'Ridiculous and dainty – just like him' | Gyles Brandreth chooses his comedy favourites

'Ridiculous and dainty – just like him'

Gyles Brandreth chooses his comedy favourites

Arthur Askey singing the Bee Song

When I started out - at the beginning of the 1970s - I hosted a BBC radio comedy series with Cyril Fletcher who had started out as a stand-up in the 1930s before stand-up was called stand-up. Through Cyril I met a raft of the early radio comedians - Charlie Chester, Ted Ray, Cardew Robinson, Tommy Trinder - and my favourite was the diminutive Arthur Askey who was also a great pantomime dame. The Bee Song is ridiculous and dainty, just like him. Later, I got to know and work with the next generation - people like Frankie Howerd and Kenneth Williams. Kenneth performing Ma Crepe Suzette is just a joy, too.

Hinge and Bracket

In the early seventies I was artistic director of the Oxford Theatre Festival and presented the amazing musical double-act, Dr Evadne Hinge and Dame Hilda Bracket, at the start of their wonderful careers. One night I introduced them to the great English actress Dame Flora Robson who thought they really were women. I think THEY thought they really were women. Patrick Fyffe, in particular, truly embodied Dame Hilda.

Later, I came to script their TV series, Dear Ladies. They were a glorious pair who created a complete world - a world that's always worth revisiting.

Jack Benny

As a child in the late 1950s, I loved the American comedian, Jack Benny - the master of the slow double-take and the interminable pause. He had a sitcom that I remember loving as a child. If you can find a clip of that, I'll be a happy bunny. If not, I'll make do with any moment from Frasier. I think Frasier and Niles Crane are blissful creations and for comfort TV I can watch and re-watch any episode anytime. I see a little of my son in Frasier and too much of myself in Niles. Most people think I am really Stewie in Family Guy.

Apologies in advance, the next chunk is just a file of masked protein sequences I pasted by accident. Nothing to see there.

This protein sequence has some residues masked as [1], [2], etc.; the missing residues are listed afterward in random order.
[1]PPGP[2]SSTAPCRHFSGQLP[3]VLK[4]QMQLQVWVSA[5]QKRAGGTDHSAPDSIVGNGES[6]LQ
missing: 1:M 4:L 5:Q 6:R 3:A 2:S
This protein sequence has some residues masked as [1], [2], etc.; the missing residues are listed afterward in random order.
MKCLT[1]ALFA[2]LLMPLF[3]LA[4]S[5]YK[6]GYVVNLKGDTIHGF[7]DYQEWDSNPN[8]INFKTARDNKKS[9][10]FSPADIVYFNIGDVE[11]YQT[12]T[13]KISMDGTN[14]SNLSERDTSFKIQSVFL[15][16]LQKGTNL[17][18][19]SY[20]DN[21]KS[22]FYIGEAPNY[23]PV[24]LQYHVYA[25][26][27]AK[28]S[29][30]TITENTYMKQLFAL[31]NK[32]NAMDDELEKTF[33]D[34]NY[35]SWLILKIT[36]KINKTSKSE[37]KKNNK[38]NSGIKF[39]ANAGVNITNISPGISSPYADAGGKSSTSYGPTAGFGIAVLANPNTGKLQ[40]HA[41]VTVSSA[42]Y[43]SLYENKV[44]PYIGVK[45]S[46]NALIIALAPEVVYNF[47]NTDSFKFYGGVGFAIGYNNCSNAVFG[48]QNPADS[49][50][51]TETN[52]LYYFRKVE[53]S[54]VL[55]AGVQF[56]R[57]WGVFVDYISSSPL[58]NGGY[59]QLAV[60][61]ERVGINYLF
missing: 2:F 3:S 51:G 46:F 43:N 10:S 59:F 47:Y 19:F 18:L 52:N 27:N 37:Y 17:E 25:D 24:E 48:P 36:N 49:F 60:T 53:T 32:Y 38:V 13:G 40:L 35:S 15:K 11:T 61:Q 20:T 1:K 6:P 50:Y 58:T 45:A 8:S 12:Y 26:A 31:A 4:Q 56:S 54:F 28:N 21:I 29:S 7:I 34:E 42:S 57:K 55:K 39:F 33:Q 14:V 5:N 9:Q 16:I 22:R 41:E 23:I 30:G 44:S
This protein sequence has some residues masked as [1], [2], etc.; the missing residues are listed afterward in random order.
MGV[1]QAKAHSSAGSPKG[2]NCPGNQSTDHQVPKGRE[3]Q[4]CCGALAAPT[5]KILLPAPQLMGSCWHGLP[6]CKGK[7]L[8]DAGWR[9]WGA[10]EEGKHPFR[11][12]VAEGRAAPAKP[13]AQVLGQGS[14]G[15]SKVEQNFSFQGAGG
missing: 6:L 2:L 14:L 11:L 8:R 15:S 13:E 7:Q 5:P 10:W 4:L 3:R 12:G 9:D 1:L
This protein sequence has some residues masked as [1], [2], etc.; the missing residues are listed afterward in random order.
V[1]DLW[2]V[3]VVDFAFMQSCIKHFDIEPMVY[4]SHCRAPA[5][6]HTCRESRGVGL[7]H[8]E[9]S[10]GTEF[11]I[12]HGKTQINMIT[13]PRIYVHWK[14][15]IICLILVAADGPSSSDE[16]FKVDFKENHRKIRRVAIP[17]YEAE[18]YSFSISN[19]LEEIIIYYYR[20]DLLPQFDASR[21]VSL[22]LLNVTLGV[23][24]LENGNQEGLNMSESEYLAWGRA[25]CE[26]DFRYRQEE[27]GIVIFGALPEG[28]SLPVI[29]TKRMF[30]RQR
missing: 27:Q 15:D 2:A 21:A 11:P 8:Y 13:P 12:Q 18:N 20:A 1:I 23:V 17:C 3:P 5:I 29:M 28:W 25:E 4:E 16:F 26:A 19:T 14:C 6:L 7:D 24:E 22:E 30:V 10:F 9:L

Curb Your Enthusiasm

The agony of embarrassment in this series makes it almost unwatchable. It's New York, it's sharp, it's painfully funny. If I have a favourite episode I suppose it's the one with Michael J Fox.


I was a friend of David Croft, the co-creator of Dad's Army and everything else in British TV sitcom for a generation. I met David because my best friend from school, Simon Cadell, played the holiday camp manager in Hi-de-Hi and married David's daughter, Beckie.

Simon features in the show I'm currently touring, Looking For Happiness, and seeing Simon in an early episode of Hi-de-Hi, alongside Sue Pollard and Ruth Madoc, always makes me happy. It is innocent, old-fashioned fun - and no harm in that.


I began as a stand-up in Manchester in the 1970s as a support act to Bernard Manning. I also worked with Charlie Williams and Les Dawson and Larry Grayson. (I should write a book. Oh, I have.) Now, having been an MP and journalist and TV reporter, I am giving stand-up another go - and meeting a new generation of performers. I got to know John Bishop when we were both in Edinburgh doing shows and then we appeared together on Just A Minute. John Bishop is full flight is irresistible.

• Gyles Brandreth's show, Looking for Happiness, is touring the UK until April when it runs at the Leicester Square Theatre in London. His book, The 7 Secrets of Happiness, is published by Short Books, priced £7.99. Click to buy from an independent bookseller.

Published: 30 Oct 2013

What do you think?

We see you are using AdBlocker software. Chortle relies on advertisers to fund this website so it’s free for you, so we would ask that you disable it for this site. Our ads are non-intrusive and relevant. Help keep Chortle viable.